Not Your Average Baby Book

KellieDoligalePhotoby Kellie Doligale

Preparing for a new child is a time of adjustment, anticipation and heavy reading. Selecting a book to guide you through pregnancy is an arduous process as it will be your go-to for questions and updates on your baby’s development, and publishers know it. Books like “What to Expect When You’re Expecting” have become household names as much as Gerber and Pampers.

But what happens when the baby arrives and you find yourself realizing that no amount of literature will make parenting easy? To my childless friends, I describe motherhood as a 24-hour, unpaid job with no benefits. Like any other job, however, it requires at least a little bit of down time. If you catch yourself with a quiet moment, I suggest delving into a book that sympathizes with the challenges of raising a baby.

Sippy Cups Are Not for Chardonnay

This book by Stephanie Wilder-Taylor is the only non-guide book I elected to read before my daughter was born, and admittedly I labeled the author as obnoxious. I was still in my just-before-the-baby-pops-out twilight. Everything was ready for her arrival and I spent those last days as the world’s most contented beached whale, still believing I would soon birth the perfect human, complete with halo.

Post-delivery, this book is a revelation. Wilder-Taylor openly declares the many notions mothers think about but don’t say. She understands and elaborates on panicked calls to the pediatrician to ask “dumb” questions, the dullness of providing entertainment for an infant, and the pressure to lose baby weight even though the last place you would like to spend an hour without your baby is at the gym.

Wilder-Taylor also provides a handful of hilarious lists for a quick read between loads of laundry. “New-Mom Pick Up Lines” and “Questions Not to Ask Your Husband in the First Year After You’ve Had a Baby, Unless You’re Prepared to Hear the Answer” had me in stitches, (and not the kind used to seal up the post-partum earthquake in your lady parts).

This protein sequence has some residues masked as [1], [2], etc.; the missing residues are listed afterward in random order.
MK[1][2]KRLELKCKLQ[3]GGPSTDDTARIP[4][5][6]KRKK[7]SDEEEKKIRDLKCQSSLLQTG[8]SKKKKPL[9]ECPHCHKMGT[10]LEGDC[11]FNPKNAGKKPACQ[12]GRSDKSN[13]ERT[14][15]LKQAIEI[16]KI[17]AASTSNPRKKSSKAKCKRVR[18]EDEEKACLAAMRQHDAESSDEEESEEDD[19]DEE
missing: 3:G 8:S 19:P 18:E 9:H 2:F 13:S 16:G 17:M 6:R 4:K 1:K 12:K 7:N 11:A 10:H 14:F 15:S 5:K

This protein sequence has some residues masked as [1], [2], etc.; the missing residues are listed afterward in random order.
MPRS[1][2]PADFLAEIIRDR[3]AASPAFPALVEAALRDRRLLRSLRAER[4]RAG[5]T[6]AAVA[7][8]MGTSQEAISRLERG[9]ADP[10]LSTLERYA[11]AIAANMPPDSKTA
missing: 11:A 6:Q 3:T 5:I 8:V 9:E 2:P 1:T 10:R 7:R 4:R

Dirt is Good for You” True Stories of Surviving Parenthood

A compilation of essays by the editors of, Dirt is the perfect book to read when you’re starting to question whether you’re a good parent. This empathetic anthology attempts to span the entire spectrum of parenting approaches and assuring the reader that each experience is unique.

The essays have titles like “Nude Awakening: Am I Scarring My Kids by Walking Around Naked?” and “Let Them Eat Nuggets: My Kids Are Picky Eaters, and I’m Okay with That.” I particularly appreciated “Screen Queen: I Let My Toddler Watch up to Six Hours of TV a Day.” This very article wouldn’t exist without the good people at Sesame Street.

Ketchup is a Vegetable: And Other Lies Moms Tell Themselves

Robin O’Bryant could be a stand-up comedian. Almost every page of this motherhood memoir had me laughing out loud and nodding in agreement all at once. O’Bryant’s three cherubic but devious daughters have provided her hours of entertaining material to share with fellow moms, and her manner of storytelling will make you smile even when you’re ready to make a mad dash for the border.

Possibly the only book on this list with consistently stellar reviews, O’Bryant’s account is literary comfort food. She shares her memories of her toddler climbing in bed only to hand over the contents of her diaper like a gift and breastfeeding a screaming newborn in a moving car while an older child projectile vomits with both exasperation and nostalgia, reaching the reader on that personal level where you’re glad some challenges are behind you only so they can be recalled with fondness.

This Little Piggy Went to the Liquor Store

The ideal read for someone who went from the nightclub to the neighborhood park, AK Turner’s mothering experience is the one to reach for when a good laugh is the best medicine. Dripping with sarcasm, she recounts her transition from scorning the wife and mother image to becoming that which she so openly criticized. As someone who had a “surprise” pregnancy, I related to her lighthearted account of reconciling who you thought you would be with who you’ve become.

Turner is the woman you would want to throw back a cocktail with in the afternoon while you both laugh and cry over the latest adventure in mediocrity. She owns her flaws such that you admire her candidness but don’t necessarily want to be just like her. Though the book’s contents are at times scattered and difficult to follow, that’s really the mind of the modern mother- pulled in ten different directions all at once.

Bringing a child into your home doesn’t lend itself to reading a book cover to cover like it’s the latest Harry Potter installment. Each of these books is perfectly divided into sections so you won’t feel so lost when you wake up the next morning with it open-faced on your chest. Most importantly, they portray parenting in an honest light as opposed to the phony “glow” you were promised upon insemination.

The one thing about raising a little one that rings true for everyone is that it goes by quickly. Thankfully, these authors have opened their lives for us to enjoy during the tough times when it’s moving much too slowly.